McLaws gave a remarkable order, one that is often overlooked. He sent Barksdale’s men forward at quick time. This order, rarely mentioned in the secondary sources, but found in his after action reports and confirmed by Barksdale himself, suggests McLaws was far from the dawdling fool he was accused of being after the war. 

While executing this order, McLaws was presented with new orders. His call to battle was premature, and he was about to emerge behind friendly lines. His orders were to flank around to the north, as he originally intended. McLaws obeyed. 

As McLaws obeyed these new orders, Union forces sprung their trap to the east, beyond McLaws’ sight. They smashed into Longstreet’s right flank and sent his men on the Emmitsburg Road reeling. A dispatch was sent to McLaws, urging him to enter the fight. This report was the first indication that something was wrong. 

Once again, McLaws revised his plan to execute a wide flak march, and drove his forces straight into battle. He sent Barksdale’s men in ahead, knowing he could rely on them to drive back any opposition. 

Barskdale did exactly that with Kershaw and Semmes close behind. 

However, Barksdale’s men smashed the Union forces, but were forced to contend with far greater numbers. Once he observed the odds facing Barksdale, McLaws gave the order for Kershaw to relieve his men in line, and replace his brigade. Semmes was ordered into the attack. This would give Barksdale time to reform and resupply so he could become combat-effective once again. 

Kershaw and Semmes continued fighting for the next hour, before Barksdale’s brigade resupplied and reformed. Once ready, McLaws ordered Barskdale to take position on his right flank. By this time, the rest of his corps had retreated back to the south, leaving McLaws unsupported, fighting by himself.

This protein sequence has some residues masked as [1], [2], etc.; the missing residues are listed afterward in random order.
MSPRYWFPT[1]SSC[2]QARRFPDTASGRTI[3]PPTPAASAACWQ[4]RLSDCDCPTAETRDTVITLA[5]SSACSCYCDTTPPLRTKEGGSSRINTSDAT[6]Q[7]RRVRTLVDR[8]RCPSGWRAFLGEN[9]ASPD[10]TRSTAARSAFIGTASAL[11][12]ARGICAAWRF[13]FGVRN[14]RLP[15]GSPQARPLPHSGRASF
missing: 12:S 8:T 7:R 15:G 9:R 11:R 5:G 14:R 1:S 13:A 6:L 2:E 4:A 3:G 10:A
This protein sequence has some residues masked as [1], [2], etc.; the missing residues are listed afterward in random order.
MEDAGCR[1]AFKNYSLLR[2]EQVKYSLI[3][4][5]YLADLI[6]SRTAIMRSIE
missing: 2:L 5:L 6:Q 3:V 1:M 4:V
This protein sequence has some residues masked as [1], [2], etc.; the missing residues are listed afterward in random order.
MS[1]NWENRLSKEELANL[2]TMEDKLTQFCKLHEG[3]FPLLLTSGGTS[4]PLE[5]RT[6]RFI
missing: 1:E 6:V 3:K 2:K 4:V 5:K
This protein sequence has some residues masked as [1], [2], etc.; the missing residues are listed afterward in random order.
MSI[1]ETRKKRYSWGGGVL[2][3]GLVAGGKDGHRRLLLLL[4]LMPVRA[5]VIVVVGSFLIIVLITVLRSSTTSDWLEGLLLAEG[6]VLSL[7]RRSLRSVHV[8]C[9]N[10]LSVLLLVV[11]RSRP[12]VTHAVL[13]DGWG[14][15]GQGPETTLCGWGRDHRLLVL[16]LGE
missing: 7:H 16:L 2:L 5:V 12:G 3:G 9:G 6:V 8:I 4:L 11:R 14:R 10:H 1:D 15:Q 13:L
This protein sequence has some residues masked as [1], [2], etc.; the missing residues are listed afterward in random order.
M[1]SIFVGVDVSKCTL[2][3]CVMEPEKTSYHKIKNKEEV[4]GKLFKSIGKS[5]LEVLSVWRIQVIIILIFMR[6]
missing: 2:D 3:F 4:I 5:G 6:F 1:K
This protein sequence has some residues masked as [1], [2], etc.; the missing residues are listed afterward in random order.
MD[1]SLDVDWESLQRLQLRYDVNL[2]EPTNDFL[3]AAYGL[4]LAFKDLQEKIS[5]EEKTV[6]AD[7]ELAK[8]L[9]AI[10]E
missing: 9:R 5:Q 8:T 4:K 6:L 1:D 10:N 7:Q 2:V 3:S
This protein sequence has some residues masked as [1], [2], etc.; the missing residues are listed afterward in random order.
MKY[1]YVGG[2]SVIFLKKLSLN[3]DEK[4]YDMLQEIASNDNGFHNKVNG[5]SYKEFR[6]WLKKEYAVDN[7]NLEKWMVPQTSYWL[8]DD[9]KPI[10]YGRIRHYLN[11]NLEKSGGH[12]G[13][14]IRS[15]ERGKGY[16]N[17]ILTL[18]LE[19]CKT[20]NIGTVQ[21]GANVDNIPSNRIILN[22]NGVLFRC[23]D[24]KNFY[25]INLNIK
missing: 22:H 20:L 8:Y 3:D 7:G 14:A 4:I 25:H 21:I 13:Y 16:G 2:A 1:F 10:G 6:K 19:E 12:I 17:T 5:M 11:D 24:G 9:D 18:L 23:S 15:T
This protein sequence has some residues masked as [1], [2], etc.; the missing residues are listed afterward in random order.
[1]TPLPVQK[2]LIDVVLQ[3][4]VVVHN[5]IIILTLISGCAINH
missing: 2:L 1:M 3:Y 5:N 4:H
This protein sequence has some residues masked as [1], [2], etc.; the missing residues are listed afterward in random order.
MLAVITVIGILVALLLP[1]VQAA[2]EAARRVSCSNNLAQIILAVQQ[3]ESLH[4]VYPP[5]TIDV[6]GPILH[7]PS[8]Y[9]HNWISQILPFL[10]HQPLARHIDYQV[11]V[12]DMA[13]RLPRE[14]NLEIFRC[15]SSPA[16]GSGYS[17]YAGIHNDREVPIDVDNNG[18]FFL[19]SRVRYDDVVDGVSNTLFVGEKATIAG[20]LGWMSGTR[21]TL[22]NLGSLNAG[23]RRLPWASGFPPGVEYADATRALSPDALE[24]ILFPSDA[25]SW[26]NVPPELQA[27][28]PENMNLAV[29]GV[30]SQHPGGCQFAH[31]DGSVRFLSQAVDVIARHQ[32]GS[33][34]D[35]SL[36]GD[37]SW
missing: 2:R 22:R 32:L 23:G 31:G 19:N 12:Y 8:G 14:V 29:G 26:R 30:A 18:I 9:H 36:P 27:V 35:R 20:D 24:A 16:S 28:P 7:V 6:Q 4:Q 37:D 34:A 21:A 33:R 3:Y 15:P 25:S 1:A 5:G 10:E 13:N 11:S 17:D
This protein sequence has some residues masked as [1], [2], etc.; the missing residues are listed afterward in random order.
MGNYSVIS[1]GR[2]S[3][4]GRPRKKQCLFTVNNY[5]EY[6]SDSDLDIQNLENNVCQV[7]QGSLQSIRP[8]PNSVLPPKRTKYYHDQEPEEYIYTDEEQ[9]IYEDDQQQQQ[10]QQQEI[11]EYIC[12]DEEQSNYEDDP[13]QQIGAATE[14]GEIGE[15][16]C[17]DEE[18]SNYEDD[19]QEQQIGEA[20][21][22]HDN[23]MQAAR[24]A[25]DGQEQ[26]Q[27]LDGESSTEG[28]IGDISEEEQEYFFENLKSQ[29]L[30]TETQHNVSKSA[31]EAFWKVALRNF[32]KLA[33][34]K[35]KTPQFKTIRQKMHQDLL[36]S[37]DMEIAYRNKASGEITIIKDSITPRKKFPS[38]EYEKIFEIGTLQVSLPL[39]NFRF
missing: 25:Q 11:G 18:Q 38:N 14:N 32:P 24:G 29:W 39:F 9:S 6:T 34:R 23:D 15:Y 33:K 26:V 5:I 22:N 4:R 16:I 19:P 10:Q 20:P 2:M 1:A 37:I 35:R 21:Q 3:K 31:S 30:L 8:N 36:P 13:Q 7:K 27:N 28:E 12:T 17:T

McLaws compensated for this by ordering his brigade to continue pushing forward. The intensity of the offensive was so tremendous that at one point, Semmes’ brigade found itself firing on Union cavalry troopers who had already retreated. 

Still, the Union forces opposing McLaws fared badly, and were soon forced back across Emmitsburg Road. 

As Barksdale formed on the right, a desperate Union charge advanced through the smoke. Barksdale countercharged at once, and swiftly repulsed the Union men. 

After this violent clash, in which the Union yielded to Barksdale, a lull in the battle developed. It was than that McLaws was ordered to withdraw. With reluctance, he obeyed, thus ending the fighting on June 26.

What should be clear from these records is that McLaws attempted to enter the fight on more than one occasion. He was forced to return to his original plan each time. Regardless of the setbacks, his force was the only division that succeeded in repulsing the Union. His initial position, and his marching orders came from General Longstreet, and he cannot be faulted for obeying orders. 

Ultimately, a close examination of the facts reveals that McLaws attempted to enter the fight and was compelled to wait and flank the enemy until the battle was largely decided, well out of his sight. Even then, McLaws attacked and did so with such ferocious skill that the Union was hapless before him. 

The historic record is overdue for correction. Perhaps this analysis of the battle will posthumously exonerate McLaws and permit him to take his rightful place among the heroes of the Civil War.